Can Mindfulness Meditation Induce Psychotic Episodes?

Can Mindfulness Meditation Induce Psychotic Episodes?

mind mirror 4

Along with our friend and research colleague Professor Mark Griffiths, we recently published a paper in the Australia and New Zealand Journal of Psychiatry that discussed whether mindfulness meditation has a role to play in the treatment of psychosis.1 In addition to examining the treatment applications of mindfulness meditation for individuals with psychosis, our paper briefly explored the risk of mindfulness and other forms of meditation actually inducing psychotic episodes. Today’s post explores this subject in more detail and discusses the circumstances in which meditation practice may actually do more harm than good.

As we mentioned in our post on the ‘Top Ten Mistakes Made by Meditation Practitioners’, there is some clinical evidence to suggest that over-intensive meditation practice can actually induce psychotic episodes – including in people who do not have a history of psychiatric illness. A summary of the cases we have come across in the peer-reviewed clinical and scientific literature are as follows:

  1. Three individuals with a history of schizophrenia that experienced acute psychotic episodes whilst engaging in meditation retreats.2
  2. Two individuals previously diagnosed with schizotypal personality disorder that experienced acute psychosis following meditation.3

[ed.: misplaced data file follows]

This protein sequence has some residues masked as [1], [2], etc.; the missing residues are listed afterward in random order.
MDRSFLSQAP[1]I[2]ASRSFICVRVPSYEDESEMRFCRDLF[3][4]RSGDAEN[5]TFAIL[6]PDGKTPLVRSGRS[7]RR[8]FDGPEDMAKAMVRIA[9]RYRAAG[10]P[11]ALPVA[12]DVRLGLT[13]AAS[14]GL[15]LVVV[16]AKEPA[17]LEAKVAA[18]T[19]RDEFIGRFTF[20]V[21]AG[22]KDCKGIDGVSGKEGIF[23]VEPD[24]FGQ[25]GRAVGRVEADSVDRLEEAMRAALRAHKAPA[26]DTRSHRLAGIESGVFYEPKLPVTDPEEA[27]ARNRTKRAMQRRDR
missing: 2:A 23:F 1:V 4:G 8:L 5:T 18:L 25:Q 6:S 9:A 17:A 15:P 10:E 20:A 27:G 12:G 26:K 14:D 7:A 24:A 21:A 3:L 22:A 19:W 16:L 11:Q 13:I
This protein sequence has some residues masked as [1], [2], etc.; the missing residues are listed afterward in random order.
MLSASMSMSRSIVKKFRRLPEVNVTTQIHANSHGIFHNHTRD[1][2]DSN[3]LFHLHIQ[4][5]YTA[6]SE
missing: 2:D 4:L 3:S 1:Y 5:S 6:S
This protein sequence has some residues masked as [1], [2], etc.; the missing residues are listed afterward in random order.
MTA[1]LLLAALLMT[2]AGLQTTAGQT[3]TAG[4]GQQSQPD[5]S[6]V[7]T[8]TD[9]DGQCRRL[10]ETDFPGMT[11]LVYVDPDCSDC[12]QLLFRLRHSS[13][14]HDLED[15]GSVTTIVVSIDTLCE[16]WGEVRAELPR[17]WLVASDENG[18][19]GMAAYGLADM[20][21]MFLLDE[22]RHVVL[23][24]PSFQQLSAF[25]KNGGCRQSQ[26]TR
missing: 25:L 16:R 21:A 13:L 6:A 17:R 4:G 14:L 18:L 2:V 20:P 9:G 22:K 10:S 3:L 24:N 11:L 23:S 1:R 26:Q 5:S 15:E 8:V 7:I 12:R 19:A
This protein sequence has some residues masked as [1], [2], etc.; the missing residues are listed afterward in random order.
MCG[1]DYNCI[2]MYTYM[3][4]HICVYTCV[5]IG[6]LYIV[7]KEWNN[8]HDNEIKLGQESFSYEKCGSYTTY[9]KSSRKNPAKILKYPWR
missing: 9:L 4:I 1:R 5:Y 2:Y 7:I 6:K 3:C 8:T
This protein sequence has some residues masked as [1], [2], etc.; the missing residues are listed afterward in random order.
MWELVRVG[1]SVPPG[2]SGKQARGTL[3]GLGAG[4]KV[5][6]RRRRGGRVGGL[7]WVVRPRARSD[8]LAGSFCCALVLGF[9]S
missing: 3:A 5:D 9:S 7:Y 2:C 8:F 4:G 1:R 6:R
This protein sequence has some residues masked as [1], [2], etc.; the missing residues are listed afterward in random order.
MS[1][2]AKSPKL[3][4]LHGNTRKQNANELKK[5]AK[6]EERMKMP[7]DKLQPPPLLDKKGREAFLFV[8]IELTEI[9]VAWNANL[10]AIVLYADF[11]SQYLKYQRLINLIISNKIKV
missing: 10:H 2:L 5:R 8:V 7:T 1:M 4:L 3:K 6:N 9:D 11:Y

3. Three individuals with a psychiatric history that experienced psychotic symptoms following meditation practice.4
  4. A 25-year old female graduate student in which delusional episodes accompanied by both violent outbursts and inappropriate laughter were induced by meditation.5
  5. Two individuals without a history of psychiatric illness that experienced psychotic experiences following meditation practice.6
  6. A male patient that experienced an acute and transient psychotic episode following meditation.7

Although the abovementioned studies appear to indicate that meditation can actually induce psychotic episodes, it is important to look at the quality and reliability of this evidence before jumping to any conclusions. In other words, the findings reported in these studies should be considered in light of their many limitations including the fact that all of these studies utilised very low participant numbers, they did not employ a control condition, and most of the participants had a history of psychiatric illness.